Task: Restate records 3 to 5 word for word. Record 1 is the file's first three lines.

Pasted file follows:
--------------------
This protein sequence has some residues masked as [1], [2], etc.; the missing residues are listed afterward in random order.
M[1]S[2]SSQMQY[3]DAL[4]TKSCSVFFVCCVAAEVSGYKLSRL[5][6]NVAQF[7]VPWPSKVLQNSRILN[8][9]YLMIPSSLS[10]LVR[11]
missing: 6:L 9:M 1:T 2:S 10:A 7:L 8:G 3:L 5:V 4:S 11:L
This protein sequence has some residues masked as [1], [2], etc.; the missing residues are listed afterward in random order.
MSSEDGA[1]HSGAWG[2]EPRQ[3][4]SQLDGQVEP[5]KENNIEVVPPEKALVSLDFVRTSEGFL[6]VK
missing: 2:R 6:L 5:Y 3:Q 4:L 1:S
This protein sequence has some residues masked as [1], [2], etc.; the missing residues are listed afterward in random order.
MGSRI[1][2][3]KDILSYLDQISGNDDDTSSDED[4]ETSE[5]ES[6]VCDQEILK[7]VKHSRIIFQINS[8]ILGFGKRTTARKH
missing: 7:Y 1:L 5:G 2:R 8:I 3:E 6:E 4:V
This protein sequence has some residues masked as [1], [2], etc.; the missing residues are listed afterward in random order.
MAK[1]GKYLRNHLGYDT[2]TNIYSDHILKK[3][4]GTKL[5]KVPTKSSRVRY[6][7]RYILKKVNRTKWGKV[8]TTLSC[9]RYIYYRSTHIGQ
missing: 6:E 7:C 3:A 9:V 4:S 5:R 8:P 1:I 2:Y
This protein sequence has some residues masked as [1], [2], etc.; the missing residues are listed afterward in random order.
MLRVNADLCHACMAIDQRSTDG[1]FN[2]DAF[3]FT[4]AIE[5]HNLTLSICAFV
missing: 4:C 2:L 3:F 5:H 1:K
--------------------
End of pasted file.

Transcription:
This protein sequence has some residues masked as [1], [2], etc.; the missing residues are listed afterward in random order.
MGSRI[1][2][3]KDILSYLDQISGNDDDTSSDED[4]ETSE[5]ES[6]VCDQEILK[7]VKHSRIIFQINS[8]ILGFGKRTTARKH
missing: 7:Y 1:L 5:G 2:R 8:I 3:E 6:E 4:V
This protein sequence has some residues masked as [1], [2], etc.; the missing residues are listed afterward in random order.
MAK[1]GKYLRNHLGYDT[2]TNIYSDHILKK[3][4]GTKL[5]KVPTKSSRVRY[6][7]RYILKKVNRTKWGKV[8]TTLSC[9]RYIYYRSTHIGQ
missing: 6:E 7:C 3:A 9:V 4:S 5:R 8:P 1:I 2:Y
This protein sequence has some residues masked as [1], [2], etc.; the missing residues are listed afterward in random order.
MLRVNADLCHACMAIDQRSTDG[1]FN[2]DAF[3]FT[4]AIE[5]HNLTLSICAFV
missing: 4:C 2:L 3:F 5:H 1:K